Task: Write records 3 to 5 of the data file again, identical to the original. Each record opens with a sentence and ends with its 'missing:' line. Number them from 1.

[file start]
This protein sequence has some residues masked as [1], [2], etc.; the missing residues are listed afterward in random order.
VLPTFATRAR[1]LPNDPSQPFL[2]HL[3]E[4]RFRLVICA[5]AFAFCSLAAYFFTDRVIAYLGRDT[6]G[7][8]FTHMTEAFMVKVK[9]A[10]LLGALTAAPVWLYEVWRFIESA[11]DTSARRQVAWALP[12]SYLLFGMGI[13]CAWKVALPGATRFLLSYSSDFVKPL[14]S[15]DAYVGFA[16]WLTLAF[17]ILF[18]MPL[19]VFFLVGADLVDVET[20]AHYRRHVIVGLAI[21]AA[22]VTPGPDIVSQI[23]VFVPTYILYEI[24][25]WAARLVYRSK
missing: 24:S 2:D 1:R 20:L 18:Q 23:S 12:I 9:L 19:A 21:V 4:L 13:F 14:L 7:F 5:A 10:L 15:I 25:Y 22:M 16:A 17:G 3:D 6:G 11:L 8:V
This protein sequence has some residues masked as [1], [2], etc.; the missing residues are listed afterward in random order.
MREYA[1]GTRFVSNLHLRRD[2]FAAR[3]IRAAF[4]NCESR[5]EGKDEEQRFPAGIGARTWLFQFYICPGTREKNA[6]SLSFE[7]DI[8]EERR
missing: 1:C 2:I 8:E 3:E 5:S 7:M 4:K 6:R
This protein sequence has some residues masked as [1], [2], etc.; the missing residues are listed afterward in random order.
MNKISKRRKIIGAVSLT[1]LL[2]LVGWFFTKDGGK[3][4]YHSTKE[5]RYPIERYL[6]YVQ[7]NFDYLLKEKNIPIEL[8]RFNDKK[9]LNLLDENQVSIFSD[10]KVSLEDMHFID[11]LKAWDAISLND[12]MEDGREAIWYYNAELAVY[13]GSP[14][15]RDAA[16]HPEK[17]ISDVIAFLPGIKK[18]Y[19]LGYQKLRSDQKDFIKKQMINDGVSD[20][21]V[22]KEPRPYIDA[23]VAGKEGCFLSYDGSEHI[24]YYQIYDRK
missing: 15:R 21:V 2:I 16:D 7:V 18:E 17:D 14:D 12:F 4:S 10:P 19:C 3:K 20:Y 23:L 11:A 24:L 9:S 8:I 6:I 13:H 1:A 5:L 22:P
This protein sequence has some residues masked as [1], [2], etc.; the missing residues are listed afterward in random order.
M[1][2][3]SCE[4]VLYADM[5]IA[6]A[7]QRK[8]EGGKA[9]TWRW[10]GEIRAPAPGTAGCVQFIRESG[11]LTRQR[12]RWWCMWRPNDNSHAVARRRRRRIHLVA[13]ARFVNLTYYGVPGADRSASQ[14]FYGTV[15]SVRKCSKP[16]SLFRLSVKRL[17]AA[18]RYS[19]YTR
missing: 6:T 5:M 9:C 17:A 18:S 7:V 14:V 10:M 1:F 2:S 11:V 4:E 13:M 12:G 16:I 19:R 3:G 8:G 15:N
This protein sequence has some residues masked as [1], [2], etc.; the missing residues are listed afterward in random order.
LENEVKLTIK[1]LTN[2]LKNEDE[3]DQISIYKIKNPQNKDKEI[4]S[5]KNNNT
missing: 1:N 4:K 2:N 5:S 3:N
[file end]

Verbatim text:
This protein sequence has some residues masked as [1], [2], etc.; the missing residues are listed afterward in random order.
MNKISKRRKIIGAVSLT[1]LL[2]LVGWFFTKDGGK[3][4]YHSTKE[5]RYPIERYL[6]YVQ[7]NFDYLLKEKNIPIEL[8]RFNDKK[9]LNLLDENQVSIFSD[10]KVSLEDMHFID[11]LKAWDAISLND[12]MEDGREAIWYYNAELAVY[13]GSP[14][15]RDAA[16]HPEK[17]ISDVIAFLPGIKK[18]Y[19]LGYQKLRSDQKDFIKKQMINDGVSD[20][21]V[22]KEPRPYIDA[23]VAGKEGCFLSYDGSEHI[24]YYQIYDRK
missing: 15:R 21:V 2:I 16:D 7:V 18:E 17:D 14:D 12:F 4:S 10:P 19:C 3:K 20:Y 23:L 11:A 24:L 9:S 8:I 6:I 13:H 1:A 5:L 22:P
This protein sequence has some residues masked as [1], [2], etc.; the missing residues are listed afterward in random order.
M[1][2][3]SCE[4]VLYADM[5]IA[6]A[7]QRK[8]EGGKA[9]TWRW[10]GEIRAPAPGTAGCVQFIRESG[11]LTRQR[12]RWWCMWRPNDNSHAVARRRRRRIHLVA[13]ARFVNLTYYGVPGADRSASQ[14]FYGTV[15]SVRKCSKP[16]SLFRLSVKRL[17]AA[18]RYS[19]YTR
missing: 6:T 5:M 9:C 17:A 18:S 7:V 14:V 10:M 1:F 2:S 11:V 4:E 13:M 12:G 16:I 19:R 3:G 8:G 15:N
This protein sequence has some residues masked as [1], [2], etc.; the missing residues are listed afterward in random order.
LENEVKLTIK[1]LTN[2]LKNEDE[3]DQISIYKIKNPQNKDKEI[4]S[5]KNNNT
missing: 1:N 4:K 2:N 5:S 3:N